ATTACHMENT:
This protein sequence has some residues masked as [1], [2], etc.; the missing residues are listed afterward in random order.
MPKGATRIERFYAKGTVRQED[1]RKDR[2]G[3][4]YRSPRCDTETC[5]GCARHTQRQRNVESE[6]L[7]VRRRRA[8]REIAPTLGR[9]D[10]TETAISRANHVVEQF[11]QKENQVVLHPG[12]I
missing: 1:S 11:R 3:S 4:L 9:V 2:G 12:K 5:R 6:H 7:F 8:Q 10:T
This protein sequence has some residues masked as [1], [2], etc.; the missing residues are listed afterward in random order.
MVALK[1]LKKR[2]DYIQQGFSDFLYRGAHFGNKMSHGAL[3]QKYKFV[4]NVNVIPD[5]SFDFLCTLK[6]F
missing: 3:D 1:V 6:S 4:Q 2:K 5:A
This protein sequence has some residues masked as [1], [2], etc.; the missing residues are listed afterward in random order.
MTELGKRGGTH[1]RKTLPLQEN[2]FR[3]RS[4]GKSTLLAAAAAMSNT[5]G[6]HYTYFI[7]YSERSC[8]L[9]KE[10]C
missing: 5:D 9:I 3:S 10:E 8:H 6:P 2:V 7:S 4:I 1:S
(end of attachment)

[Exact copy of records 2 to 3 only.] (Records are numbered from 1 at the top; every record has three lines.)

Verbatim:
This protein sequence has some residues masked as [1], [2], etc.; the missing residues are listed afterward in random order.
MVALK[1]LKKR[2]DYIQQGFSDFLYRGAHFGNKMSHGAL[3]QKYKFV[4]NVNVIPD[5]SFDFLCTLK[6]F
missing: 3:D 1:V 6:S 4:Q 2:K 5:A
This protein sequence has some residues masked as [1], [2], etc.; the missing residues are listed afterward in random order.
MTELGKRGGTH[1]RKTLPLQEN[2]FR[3]RS[4]GKSTLLAAAAAMSNT[5]G[6]HYTYFI[7]YSERSC[8]L[9]KE[10]C
missing: 5:D 9:I 3:S 10:E 8:H 6:P 2:V 7:S 4:I 1:S